Why the growing trend of gray divorces

There are multiple reasons for this growing trend. Second marriages (or third or fourth marriages…) are more likely to end in divorce than first marriages. For those people still on their first marriage, increased longevity of life could mean another 30 years in your unhappy marriage. Often times these couples simply fall out of love and grow apart. There is also no longer a need to “stay together for the kids” as the children are usually now full grown.

Some people point to the baby boomers for the increase… Continue reading “Gray Divorce”

What to do in Court

What Not to Do In Court

Never published but still written… this article was not reviewed by a lawyer and should not be considered legal advice.

What NOT to do in Court

You roll over in bed only to realize you forgot to set an alarm. Oh well. You should still make it on time. There is no chance to shower so you throw on your sleeveless black dress. It is a little more low-cut than you remembered. You put on your favorite gold hoop earrings and your matching bracelet for luck. Your attorney warned you of the court dress code, but how strict could they be?

The advice from your attorney on how to act floats through your head, but you don’t need to listen. You should just be yourself.

You grab breakfast for at the courthouse and you are on your way. There is more traffic than anticipated and you can’t figure out where to park. If you are a few minutes late what is the big deal?

Finally you make it inside and see a tall man trip and knock over a sign. You laugh at his misfortunate, but when he looks up at you for help, you pass him by. You need to find your attorney.

In the courtroom you notice the same tall man sitting near the judge and he shoots you an unfriendly look. You pop in a piece of gum to calm you nerves. Your lawyer reminds you to turn off your phone, but you will just put it on silent. Your friends and family all pile in and call out your name. You return the greetings.

When matters begin, you can’t help but yawn and slouch down in your chair to get comfortable. The whole process is a little dull. When your ex speaks, you cannot believe your ears! With each growing lie you roll your eyes even more. You can’t take it any longer.

“Bull!” You yell out in the middle of your ex’s speech. A few choice words follow as your anger gets the best of you. The judge does not look happy.

Needless to say, matters did not quite work out in your favor. What went wrong?

What you should do in court

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Divorce

Coping with Divorce

Never published but still written… this article was not reviewed by a lawyer and should not be considered legal advice.

Coping with Divorce

A man sits alone at a bar in the afternoon asking the bartender for another drink. A woman in sweats gorges on a carton of ice cream while watching a sad chick flick. It’s pop culture’s depiction of a bad break-up and it happens all the time. Learn to cope with your divorce in a healthier manner so you can move forward.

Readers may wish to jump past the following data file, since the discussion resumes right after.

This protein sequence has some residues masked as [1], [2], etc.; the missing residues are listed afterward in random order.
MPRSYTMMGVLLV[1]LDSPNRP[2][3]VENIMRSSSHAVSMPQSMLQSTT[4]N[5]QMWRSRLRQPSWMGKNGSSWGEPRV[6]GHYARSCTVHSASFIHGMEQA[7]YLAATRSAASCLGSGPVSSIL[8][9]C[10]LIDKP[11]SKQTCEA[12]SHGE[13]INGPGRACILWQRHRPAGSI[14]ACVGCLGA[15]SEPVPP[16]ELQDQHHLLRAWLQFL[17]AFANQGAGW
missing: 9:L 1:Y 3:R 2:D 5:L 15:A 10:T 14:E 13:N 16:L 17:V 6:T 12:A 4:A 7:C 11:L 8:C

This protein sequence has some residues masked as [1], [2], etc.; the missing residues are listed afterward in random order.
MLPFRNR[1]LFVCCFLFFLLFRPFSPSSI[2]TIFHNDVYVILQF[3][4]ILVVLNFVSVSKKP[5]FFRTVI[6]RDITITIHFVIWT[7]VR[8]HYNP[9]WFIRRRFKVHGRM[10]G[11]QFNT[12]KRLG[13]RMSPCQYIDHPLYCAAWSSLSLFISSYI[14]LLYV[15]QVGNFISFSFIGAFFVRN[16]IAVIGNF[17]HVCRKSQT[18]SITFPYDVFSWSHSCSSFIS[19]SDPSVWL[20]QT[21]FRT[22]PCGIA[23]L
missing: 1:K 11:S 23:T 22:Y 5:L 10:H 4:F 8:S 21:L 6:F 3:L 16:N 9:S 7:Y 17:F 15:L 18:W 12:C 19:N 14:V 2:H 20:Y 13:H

Turning to alcohol or binge eating may momentarily make you feel better, but it can make matters worse. It is important to take care of yourself especially if you have children. Exercise creates endorphins that boost your mood. Eating healthy can also make your body feel better. Do this instead of finishing that bottle of wine or ordering a pizza for one.

When your emotions are running high from a divorce, making big decisions can be troublesome. Although you may want a clean break, Continue reading “Coping with Divorce”

Legal Blog

Lawyer Vs. Attorney

Never published but still written… theses articles were not reviewed by a lawyer and should not be considered legal advice.

The Difference Between a Lawyer and an Attorney

Although often used interchangeably, the two terms above are not exactly the same. There is a small difference. All attorneys are lawyers but not all lawyers are attorneys. Let me explain.

What is a lawyer?

A lawyer as defined by The Law Insider is “one who is trained in the law.” Lawyer is the more general term of the two. If someone attends law school and graduates with a juris doctor, he/she can be considered a lawyer. Lawyers’ career options at that point are limited as they are not yet allowed to represent a client in court.

What is an attorney?

An attorney is a person who is qualified to provide legal representation for someone in court. Attorneys made it through law school, studied for hours on end, and went one step further by passing the dreaded bar exam. Now they are licensed to act on your behalf in the court of law.

It is that simple; one test makes all the difference. Our offices are comprised of attorneys who can stand up for you in the courtroom (and yes, that means they are all lawyers as well).